A diagnostic ultrasound (sonogram) is an examination of the internal organs in the abdomen using high-frequency sound waves. If a Doppler ultrasound is performed, the doctor can see blood flow in major blood vessels.

Parts of the body involved:

An abdominal ultrasound can examine the following:

  • Abdomen
  • Liver
  • Spleen
  • Pancreas
  • Gallbladder
  • Kidneys
  • Ovaries and uterus (including pregnant uterus and fetus within)
  • Aorta and other abdominal arteries (via Doppler ultrasound)

Reasons for the procedure:

Ultrasound produces real-time images of soft tissue and can capture the movement of internal organs. Therefore, it is used to visualize and diagnose problems inside the abdominal cavity. A diagnostic ultrasound is most often performed for the following reasons:

  • To diagnose an injury or disease of the liver, gallbladder, spleen, pancreas, kidneys or other organs inside the abdomen
  • To help determine the cause of abdominal pain
  • To identify gallbladder or kidney stones
  • To assess for tumors, cysts, abscesses or other masses in the abdomen
  • To help determine why an internal organ is enlarged
  • To examine a pregnant uterus and the fetus within
  • To evaluate the aorta for the presence of an aneurysm
  • To evaluate the narrowing of the arteries in the abdomen
  • To assess a spleen injury
  • To evaluate liver disease or pancreatitis
  • To locate a foreign object in the abdomen, such as a bullet

Risk factors that may lead to complications:

  • Both obesity and dehydration can make it more difficult to identify organs during the test.
  • Air in the intestines may block views of the internal organs.
  • The presence of barium or other contrast materials in the intestine can block views of the internal organs (therefore, abdominal ultrasound should be done before other diagnostic imaging tests that require contrast material).

What to expect before the procedure:

  • Your doctor will likely perform a physical exam and sometimes blood tests and other tests.
  • When making the appointment, ask about dietary instructions. You may be asked to fast for eight to 12 hours before the test to decrease the amount of gas in the intestines. For some types of ultrasounds, a full bladder helps visualization. In these cases, you will be asked to drink six or more glasses of water and not urinate before the scan.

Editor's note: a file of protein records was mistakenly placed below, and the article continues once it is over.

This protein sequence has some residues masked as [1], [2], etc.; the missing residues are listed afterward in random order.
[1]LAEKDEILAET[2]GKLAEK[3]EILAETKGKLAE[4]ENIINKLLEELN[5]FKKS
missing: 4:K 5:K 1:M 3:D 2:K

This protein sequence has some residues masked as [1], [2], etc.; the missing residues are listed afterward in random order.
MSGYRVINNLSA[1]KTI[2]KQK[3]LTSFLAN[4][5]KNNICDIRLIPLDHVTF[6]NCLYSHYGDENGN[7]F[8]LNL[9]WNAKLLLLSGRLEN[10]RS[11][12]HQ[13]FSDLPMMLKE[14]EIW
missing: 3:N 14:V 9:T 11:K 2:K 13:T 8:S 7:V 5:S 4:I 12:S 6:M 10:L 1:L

• Wear comfortable, loose-fitting clothing.

During the procedure:

The patient will lie still on a flat table in a darkened room. The darkness helps the technician see images on the screen.



Description of the procedure:

The technician applies a conductive gel to the abdomen and presses a transducer against the skin. This small, hand-held device converts energy from one form to another. The gel helps transmit sound waves between the skin and the transducer because these waves cannot travel through the air.

The transducer sends high-frequency sound waves toward the internal organs, which reflect the sound waves to the skin. The transducer receives these sound waves and converts them into electrical impulses that become a visible image on the echocardiography machine.

The technician watches the images as they appear on the machine's screen. The technician can capture a still image or videotape moving images for review later. The technician may move the transducer to different places on the abdomen to obtain clearer and more complete images. You may be asked to change positions or hold your breath during the exam.

After the procedure:

Clean gel off the abdomen.

How long will it take?

About 30 minutes.

Will it hurt?

No. An ultrasound is not invasive or painful. The gel may feel cold when it is first applied, and holding the transducer tightly against the skin produces a sensation of pressure and, in some cases, discomfort. For instance, pressure on a full bladder feels uncomfortable.

Possible complications:


Average hospital stay:


Postoperative care:

Clean the gel off your skin. Resume normal activities unless directed otherwise by the doctor.


A radiologist analyzes and interprets the images created by the ultrasound and gives a report to your doctor. Your doctor will make recommendations for treatment based on this report.

Call your doctor if any of the following occurs:

Your symptoms become worse.